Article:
Home » Mythology » Greek Mythology » Gaia, Mother Earth, the Mother of All

Gaia, Mother Earth, the Mother of All


Gaia (Gaea) is the primordial goddess of Earth who was known as “the Mother of All”. She was born from the gaping void named Chaos (which is mostly interpreted as “nothingness”) during the creation of the whole universe all.   The name Gaia is derived from the Greek word ‘ga’ (or ‘ge’) which means ‘land’ in ancient Greek.

After coming into existence Gaia gave birth to Uranus (the sky, the heavens), who will later become her consort, and Pontus (the sea). It was believed that Gaia gave birth to Uranus and Pontus through agamogenesis, that is to say, without any kind of sexual intercourse with a male. Some myths also suggested that Gaia was born from Chaos with Eros. Eros and Tartarus were believed to be her brothers in the ancient ages.

The reason why Gaia was named as the Mother of All is related to her place in the Greek mythology as a mother figure. Gaia married to her son Uranus and had many children with him such the Titans, Cyclopes and Hecatonchires. She gave birth to sea gods from her other son, Pontus and she gave birth  to Gigantes (the Giants) and Typhon from Tartarus (a place which is known as “the pit of hell” and which is considered to be at the lowest level of earth below the kingdom of Hades). She was also considered to be the mother of the Furies (‘Erinyes’ which means  “the avengers” in Greek), three goddesses of divine vengeance who were believed to avenge crimes against gods and natural order of things,  homicide in particular.

According to the myth, Uranus offended Gaia by imprisoning her children, Cyclopes and Hecatonchires (giant creatures with hundred hands in Greek mythology) in Tartarus. So Gaea devised a plan to overthrow Uranus and met with her sons including Cronus. She tried to convince them to castrate their father but, motivated by his jealousy against his father’s power for ruling the cosmos (the universe), Cronus was the only son willing to do the deed. When Uranus came to meet Gaia, Cronus approached his father and castrated him.  The moment Uranus’ blood fell on Gaia, namely the Earth, after being castrated by his son is when the Furies  were born. With the emasculation of Uranus, Gaia, the earth and Uranus, the skies were separated resulting in no more monstrous offspring to be given birth by Gaia. It was believed she gave birth to her offspring from Pontus and Tartarus after this. Some beliefs also suggested that all mortal creatures were also born from the earthly flesh of Gaia.

Terra/Tellus in Roman mythology

(C) Josephine Wall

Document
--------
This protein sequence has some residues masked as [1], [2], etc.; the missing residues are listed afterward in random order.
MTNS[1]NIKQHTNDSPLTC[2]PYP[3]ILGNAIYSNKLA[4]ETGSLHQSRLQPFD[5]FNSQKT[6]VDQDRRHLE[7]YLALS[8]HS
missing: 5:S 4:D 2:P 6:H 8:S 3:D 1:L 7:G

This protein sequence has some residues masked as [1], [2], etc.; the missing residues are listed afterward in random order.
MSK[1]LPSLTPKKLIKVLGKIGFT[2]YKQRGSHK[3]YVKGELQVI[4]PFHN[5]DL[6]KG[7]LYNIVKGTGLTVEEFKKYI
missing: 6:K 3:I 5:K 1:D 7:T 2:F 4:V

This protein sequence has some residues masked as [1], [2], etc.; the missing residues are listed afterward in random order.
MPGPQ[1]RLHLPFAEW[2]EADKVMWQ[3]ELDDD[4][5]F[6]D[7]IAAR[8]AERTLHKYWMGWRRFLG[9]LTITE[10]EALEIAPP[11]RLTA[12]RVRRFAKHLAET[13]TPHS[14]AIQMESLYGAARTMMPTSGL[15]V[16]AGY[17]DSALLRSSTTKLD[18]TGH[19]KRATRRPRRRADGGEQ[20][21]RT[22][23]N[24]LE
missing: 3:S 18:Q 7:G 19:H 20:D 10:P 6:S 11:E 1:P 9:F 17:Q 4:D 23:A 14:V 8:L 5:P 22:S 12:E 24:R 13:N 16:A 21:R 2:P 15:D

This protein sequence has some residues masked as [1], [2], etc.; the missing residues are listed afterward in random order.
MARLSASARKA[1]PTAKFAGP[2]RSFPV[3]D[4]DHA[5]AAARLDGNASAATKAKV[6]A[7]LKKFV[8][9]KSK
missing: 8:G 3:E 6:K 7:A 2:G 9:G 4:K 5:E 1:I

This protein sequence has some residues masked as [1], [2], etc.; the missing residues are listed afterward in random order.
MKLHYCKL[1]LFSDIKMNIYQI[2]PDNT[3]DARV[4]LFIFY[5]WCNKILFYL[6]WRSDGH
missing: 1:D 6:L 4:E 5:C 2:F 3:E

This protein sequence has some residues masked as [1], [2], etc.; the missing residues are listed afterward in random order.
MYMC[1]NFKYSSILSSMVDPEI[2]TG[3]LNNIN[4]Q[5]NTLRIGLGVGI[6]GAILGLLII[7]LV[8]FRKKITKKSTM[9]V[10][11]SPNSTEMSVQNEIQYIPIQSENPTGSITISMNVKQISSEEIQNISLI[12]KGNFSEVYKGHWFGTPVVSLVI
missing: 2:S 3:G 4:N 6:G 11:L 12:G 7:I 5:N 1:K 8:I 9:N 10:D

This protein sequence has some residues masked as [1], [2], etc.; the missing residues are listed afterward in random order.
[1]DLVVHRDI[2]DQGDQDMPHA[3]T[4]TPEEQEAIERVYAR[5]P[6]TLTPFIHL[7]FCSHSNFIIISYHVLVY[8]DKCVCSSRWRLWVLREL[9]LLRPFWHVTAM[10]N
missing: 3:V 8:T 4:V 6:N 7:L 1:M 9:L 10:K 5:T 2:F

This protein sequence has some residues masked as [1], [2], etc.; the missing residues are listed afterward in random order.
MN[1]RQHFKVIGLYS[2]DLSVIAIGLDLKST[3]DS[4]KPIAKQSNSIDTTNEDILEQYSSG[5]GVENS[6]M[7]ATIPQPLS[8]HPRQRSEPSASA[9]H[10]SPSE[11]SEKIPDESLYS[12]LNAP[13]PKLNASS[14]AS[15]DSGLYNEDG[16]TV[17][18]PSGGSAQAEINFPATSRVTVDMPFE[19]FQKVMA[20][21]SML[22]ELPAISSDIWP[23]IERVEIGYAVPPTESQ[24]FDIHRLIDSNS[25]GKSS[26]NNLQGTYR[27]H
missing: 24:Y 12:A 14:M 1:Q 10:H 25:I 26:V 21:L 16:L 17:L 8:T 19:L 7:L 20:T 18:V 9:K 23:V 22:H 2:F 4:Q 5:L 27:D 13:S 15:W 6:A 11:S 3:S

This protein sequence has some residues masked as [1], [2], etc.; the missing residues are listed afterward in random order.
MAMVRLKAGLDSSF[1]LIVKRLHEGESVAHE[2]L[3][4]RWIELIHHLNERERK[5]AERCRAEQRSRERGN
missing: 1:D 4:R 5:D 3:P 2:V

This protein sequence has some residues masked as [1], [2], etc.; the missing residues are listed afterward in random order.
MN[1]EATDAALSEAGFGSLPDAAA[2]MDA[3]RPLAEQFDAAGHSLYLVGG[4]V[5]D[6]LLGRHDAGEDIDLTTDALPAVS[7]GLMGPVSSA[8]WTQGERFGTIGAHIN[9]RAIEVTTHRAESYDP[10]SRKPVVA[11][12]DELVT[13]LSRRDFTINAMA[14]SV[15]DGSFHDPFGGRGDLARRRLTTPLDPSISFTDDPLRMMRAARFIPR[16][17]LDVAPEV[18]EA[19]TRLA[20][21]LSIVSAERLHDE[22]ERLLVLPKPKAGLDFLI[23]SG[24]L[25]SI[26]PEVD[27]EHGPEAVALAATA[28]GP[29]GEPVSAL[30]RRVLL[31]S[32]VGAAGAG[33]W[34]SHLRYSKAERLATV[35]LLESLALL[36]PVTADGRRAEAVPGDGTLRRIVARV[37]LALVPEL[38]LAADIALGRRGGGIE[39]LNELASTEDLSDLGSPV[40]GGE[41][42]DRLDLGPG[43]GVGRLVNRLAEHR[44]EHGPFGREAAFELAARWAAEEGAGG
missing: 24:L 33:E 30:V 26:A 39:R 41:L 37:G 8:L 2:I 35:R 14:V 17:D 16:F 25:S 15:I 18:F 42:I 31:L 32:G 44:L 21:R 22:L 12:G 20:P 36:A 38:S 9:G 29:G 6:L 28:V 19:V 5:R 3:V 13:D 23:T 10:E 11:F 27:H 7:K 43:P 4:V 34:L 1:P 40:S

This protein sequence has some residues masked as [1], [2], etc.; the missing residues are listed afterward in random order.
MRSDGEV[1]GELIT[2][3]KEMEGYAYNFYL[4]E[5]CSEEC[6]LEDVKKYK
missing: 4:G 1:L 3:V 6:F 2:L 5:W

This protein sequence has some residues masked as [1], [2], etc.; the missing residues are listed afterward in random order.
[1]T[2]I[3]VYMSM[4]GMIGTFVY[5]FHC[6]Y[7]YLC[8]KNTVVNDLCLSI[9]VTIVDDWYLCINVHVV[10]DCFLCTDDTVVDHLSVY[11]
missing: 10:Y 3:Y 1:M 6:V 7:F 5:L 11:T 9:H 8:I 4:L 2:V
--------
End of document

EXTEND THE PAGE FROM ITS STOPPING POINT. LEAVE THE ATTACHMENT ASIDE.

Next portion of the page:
Ironically, Cronus was told that he would have the same faith with his father and be dethroned by one of his children. Fearing this prophecy, Cronus swallowed all his children as soon as they were born until one day, his wife, Rhea was quite upset about this experience which was quite similar to what  Gaia had with Uranus. Rhea devised a plan with Gaia and Uranus to keep Cronus from eating her youngest child, Zeus and to raise him away from  Cronus. When Zeus grew up he confronted his father and saved all his siblings by making Cronus throw them up one by one. As a punishment, Zeus banished Gaia’s Titan sons to Tartarus and offended Gaia, who actually helped him to stay alive and raised him (according to some versions of the myth). Gaia wanted to wreak vengeance on Zeus, so she gave birth and gathered a tribe of Gigantes and sent them to end the reign of Olympian Gods . Her efforts ended in failure but that did not make her stop. She sent her last son, Typhon, who was fathered by Tartarus and who was known as “the father of all monsters” in Greek mythology, to slay Zeus . Typhon hurt Zeus badly during the fight, however, aided greatly by Hermes, who healed Zeus’ wounds,  Zeus defeated Typhon, ending in another failed attempt of Gaia to kill Zeus.

Gaia’s symbol is the Earth, trees and fruits since she is considered as “Mother Earth” in mythology. She was depicted in art mostly as a plump maternal figure in the form of a woman who is  not able to separate her body from the earth. Gaia’s counterpart in Roman mythology is Terra (or Tellus).


2 Comments

  1. Nimuera February 5, 2013 at 5:23 pm - Reply

    Hello,

    you have got an interessing and nicely done blog!
    I miss the credits though for the paintings you use.

    Greetings

    Nimuera

    • Met_Ozer May 19, 2014 at 11:12 pm - Reply

      Thank you Nimuera, you are most welcome.

      We do post the credits if we can find who painted those works.

      Regards

Leave A Comment